Former Gov. Andrew Cuomo facing misdemeanor complaint for forcible touching
ALBANY – Former Gov. Andrew Cuomo was accused of forcibly touching a woman at the Executive Mansion late last year in a criminal complaint filed Thursday in Albany City Court.
The Albany County Sheriff's Office filed a complaint in Albany City Court accusing the governor of reaching under the blouse of the woman and grabbing her left breast in the late afternoon of Dec. 7, 2020, an alleged incident that helped lead to Cuomo's downfall as governor in August.
The complaint, filed Thursday by Investigator Amy Kowalski, accused Cuomo of "knowingly and intentionally" committing the crime of forcible touching, a class A misdemeanor. He is scheduled to appear in court on Nov. 17.
The victim's name was redacted in a copy of the complaint provided by the state Office of Court Administration, but she has previously publicly identified herself as Brittany Commisso, 33, an executive assistant to the governor.
Filing made against Cuomo
"Andrew M. Cuomo did intentionally, and for no legitimate purpose, forcibly place his hand under the blouse shirt of the victim ... and onto her intimate body part," the complaint reads.
"Specifically, the victim's left breast for the purposes of degrading and gratifying his sexual desires, all contrary to the provisions of the statute in such case made and provided."
Lucian Chalfen, spokesman for the state Office of Court Administration, confirmed receipt of the complaint.
The filing of the complaint appeared to cause confusion between prosecutors and the police, a point seized on by Cuomo's attorney.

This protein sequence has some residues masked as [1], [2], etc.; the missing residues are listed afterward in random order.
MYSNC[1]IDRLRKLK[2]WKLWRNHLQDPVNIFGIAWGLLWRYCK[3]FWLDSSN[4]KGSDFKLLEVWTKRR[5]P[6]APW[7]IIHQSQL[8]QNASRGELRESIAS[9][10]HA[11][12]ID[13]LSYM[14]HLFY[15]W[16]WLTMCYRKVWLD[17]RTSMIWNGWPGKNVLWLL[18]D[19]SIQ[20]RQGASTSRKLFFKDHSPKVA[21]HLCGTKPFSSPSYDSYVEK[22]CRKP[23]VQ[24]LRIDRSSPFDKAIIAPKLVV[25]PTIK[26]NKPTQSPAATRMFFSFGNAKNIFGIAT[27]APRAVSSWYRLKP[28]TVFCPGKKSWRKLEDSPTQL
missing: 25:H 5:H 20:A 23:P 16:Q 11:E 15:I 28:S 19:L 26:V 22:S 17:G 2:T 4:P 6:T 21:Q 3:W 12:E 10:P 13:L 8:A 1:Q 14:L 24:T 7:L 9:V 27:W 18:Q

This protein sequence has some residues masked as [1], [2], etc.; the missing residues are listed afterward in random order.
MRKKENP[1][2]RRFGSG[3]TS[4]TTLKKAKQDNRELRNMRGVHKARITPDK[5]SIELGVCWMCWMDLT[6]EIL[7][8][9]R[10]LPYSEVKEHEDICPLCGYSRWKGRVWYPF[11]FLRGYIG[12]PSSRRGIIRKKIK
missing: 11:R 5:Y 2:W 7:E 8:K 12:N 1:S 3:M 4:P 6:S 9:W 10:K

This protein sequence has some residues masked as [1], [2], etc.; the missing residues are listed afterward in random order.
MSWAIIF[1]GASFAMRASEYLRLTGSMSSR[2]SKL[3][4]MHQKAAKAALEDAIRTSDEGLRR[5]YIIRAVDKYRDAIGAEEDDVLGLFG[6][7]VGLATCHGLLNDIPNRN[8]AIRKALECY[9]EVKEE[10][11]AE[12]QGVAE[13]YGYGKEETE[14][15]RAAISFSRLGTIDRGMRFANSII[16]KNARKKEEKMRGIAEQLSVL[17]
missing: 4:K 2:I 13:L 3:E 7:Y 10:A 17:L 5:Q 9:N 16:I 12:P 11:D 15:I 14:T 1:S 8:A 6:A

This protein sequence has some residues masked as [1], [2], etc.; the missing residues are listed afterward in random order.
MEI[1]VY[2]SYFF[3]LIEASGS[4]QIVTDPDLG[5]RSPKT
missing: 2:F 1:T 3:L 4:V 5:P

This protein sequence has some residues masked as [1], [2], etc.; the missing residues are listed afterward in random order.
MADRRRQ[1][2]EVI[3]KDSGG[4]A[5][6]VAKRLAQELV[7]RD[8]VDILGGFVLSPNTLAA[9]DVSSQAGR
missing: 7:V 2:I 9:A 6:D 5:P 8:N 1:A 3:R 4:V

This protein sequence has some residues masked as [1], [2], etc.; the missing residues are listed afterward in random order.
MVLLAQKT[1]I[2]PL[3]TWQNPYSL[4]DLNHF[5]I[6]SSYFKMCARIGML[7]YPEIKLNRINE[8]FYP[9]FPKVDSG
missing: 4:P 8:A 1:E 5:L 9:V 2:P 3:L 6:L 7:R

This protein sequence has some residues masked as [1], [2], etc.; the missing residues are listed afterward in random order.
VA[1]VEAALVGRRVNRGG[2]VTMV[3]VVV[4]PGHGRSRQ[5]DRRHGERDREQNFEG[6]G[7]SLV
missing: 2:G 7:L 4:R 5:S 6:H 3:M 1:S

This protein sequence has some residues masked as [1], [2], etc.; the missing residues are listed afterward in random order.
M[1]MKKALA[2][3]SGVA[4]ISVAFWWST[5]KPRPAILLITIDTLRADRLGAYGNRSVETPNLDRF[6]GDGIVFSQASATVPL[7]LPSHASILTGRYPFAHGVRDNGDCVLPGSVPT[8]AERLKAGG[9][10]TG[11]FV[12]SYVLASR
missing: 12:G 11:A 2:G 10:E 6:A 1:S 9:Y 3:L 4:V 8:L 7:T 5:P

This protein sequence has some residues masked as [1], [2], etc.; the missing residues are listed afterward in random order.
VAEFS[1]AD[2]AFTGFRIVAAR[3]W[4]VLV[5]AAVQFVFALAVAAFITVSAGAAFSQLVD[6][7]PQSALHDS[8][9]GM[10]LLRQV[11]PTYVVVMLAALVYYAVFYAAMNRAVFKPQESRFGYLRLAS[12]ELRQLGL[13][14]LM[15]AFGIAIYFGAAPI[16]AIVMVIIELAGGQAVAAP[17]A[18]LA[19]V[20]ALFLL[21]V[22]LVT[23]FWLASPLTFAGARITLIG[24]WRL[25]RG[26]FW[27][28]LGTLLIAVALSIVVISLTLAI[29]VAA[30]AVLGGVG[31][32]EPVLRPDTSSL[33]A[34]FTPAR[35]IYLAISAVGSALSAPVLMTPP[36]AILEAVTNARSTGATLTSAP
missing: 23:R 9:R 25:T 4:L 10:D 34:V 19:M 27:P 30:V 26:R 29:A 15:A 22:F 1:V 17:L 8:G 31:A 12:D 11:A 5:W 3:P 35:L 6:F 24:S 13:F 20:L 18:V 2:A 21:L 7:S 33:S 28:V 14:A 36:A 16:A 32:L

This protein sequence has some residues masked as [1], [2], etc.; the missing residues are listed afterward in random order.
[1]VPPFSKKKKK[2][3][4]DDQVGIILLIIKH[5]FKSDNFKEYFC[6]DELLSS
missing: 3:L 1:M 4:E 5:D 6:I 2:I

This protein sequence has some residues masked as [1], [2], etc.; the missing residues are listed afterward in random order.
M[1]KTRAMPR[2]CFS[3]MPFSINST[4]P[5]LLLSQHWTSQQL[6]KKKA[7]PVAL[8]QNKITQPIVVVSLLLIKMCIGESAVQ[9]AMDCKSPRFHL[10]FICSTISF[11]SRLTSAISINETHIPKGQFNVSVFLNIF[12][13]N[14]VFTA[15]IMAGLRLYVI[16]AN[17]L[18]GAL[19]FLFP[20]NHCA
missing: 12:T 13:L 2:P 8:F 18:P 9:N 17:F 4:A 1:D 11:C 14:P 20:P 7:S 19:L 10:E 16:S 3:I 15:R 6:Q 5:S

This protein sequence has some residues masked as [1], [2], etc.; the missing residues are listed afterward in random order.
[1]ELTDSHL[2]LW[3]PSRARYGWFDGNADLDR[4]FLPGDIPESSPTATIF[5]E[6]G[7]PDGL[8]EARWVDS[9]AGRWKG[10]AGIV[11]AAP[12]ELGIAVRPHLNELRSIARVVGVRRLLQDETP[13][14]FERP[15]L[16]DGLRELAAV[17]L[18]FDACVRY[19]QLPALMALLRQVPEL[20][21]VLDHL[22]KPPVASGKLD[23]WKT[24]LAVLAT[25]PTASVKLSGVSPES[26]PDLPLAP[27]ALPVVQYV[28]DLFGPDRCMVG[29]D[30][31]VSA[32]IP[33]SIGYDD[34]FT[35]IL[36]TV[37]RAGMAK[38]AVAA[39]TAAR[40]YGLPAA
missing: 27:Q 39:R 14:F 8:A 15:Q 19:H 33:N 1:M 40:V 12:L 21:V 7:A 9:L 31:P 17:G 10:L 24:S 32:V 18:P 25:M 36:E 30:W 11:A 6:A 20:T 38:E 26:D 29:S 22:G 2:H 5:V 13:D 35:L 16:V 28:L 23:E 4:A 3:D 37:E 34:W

Albany County District Attorney David Soares said in a statement his office was "surprised" to learn that a criminal complaint had been filed by the sheriff's office, saying, "The Office of Court Administration has since made that filing public. Our office will not be commenting further on this case.”
Sheriff Craig Apple said in a statement that the evidence from the investigation that started in August was presented in city court, which then issued the criminal summons.
Cuomo attorney Rita Glavin refuted the case.
“Governor Cuomo has never assaulted anyone, and Sheriff Apple’s motives here are patently improper," she said in a statement. "Sheriff Apple didn’t even tell the District Attorney what he was doing."
She contented that Apple's actions were "no surprise," saying he spoke publicly in August "where he essentially pronounced the Governor guilty before doing an investigation" and said his office had leaked grand jury information.
"This is not professional law enforcement; this is politics," she said.
Republicans seized on the criminal charges against the three-term Democratic governor, who served 11 years at the helm of the state.
"The news of Andrew Cuomo’s imminent arrest is one small but crucial step closer towards accountability," said Senate Republican Leader Robert Ortt, R-North Tonawanda, Niagara County.